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Let’s Not Forget What Typical Vocabulary Development Looks Like

After a couple of years of being an SLP, I was blown away by the sheer intelligence being demonstrated on a daily basis in my daughter’s daycare center. Wow! These kids were geniuses!! Just learning and speaking without any help from adults…

It dawned on me that by spending 40-50 hours each week with children with communication impairments, I forgot how the other 90% of children develop. Alas, my daughter was just typical. (Sorry if you are reading this, my dear child).

I think we special educators need to be reminded of the elegance, speed, and beauty that accompanies typical learning. It’s especially true with vocabulary as we work with children who fight tooth-and-nail to acquire a fraction of the word wall that their peers do. Yes, our students need support. But, by seeing what’s possible we are reminded to keep the bar raised and work towards the highest potential.

In this essay I want to share the three tiers that vocabulary learning is divided across. It paints a picture of where we can intervene to have the greatest impact. I end with a comparison of second language vocabulary use versus disordered use as that can cause us some of the greatest confusion when we are trying to make a diagnosis.

Typical Vocabulary Acquisition

Let’s take a look at typical development because this is mind-blowing. Typically most first grade students have a vocabulary of 6,000 words, and then they learn 3000 words a year until third grade. That’s just bananas, isn’t it? So yes, they’re educated. But think of that rate of acquisition in comparison to some of our guys on our caseloads and fighting for handfuls of words.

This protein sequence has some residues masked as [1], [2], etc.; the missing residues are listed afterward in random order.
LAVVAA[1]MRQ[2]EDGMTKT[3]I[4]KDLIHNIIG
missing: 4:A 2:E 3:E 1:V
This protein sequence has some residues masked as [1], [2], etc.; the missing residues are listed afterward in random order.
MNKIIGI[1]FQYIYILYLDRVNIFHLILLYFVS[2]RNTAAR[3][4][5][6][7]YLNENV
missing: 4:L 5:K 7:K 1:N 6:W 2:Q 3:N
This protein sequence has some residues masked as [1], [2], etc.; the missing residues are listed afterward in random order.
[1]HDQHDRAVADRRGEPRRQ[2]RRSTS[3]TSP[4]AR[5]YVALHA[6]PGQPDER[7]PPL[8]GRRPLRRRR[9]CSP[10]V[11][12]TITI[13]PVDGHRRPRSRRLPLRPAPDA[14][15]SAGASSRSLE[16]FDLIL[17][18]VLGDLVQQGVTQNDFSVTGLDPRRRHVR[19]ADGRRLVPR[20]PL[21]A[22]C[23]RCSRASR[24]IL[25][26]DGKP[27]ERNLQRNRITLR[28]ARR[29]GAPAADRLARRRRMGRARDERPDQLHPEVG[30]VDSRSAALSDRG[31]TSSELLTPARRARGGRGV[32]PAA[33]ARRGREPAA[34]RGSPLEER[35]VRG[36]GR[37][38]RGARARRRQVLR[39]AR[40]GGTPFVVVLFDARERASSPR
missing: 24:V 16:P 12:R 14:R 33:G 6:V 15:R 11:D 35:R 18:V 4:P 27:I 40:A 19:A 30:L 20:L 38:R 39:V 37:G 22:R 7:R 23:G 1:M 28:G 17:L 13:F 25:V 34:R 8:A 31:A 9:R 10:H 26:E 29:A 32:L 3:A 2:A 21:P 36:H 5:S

And how does this happen? Vocabulary specialists have divided acquisition into three tiers. Tier one includes all basic words. Tier two includes high-frequency words and multiple-meaning words, and tier three words are subject related.

Tier 1 Vocabulary Words

Tier one includes words like nouns, verbs, and adjectives. These are words from sight-reading from the lower reading levels at the kindergarten and first grade level. These words rarely require direct instruction because they are common and don’t have multiple meanings. This is also the first vocabulary we see develop when a child is learning English.

Tier 2 Vocabulary Words

When we talk about tier two words, these are high frequency words that occur in mature language situations like adult conversations and reading. The easiest way to think about it is the difference between our receptive vocabulary and our expressive vocabulary. All the words you understand from all your fancy books that you read, versus the words you would actually use on a daily basis or words you would write or type into email. Ultimately, these words are extremely important for reading comprehension.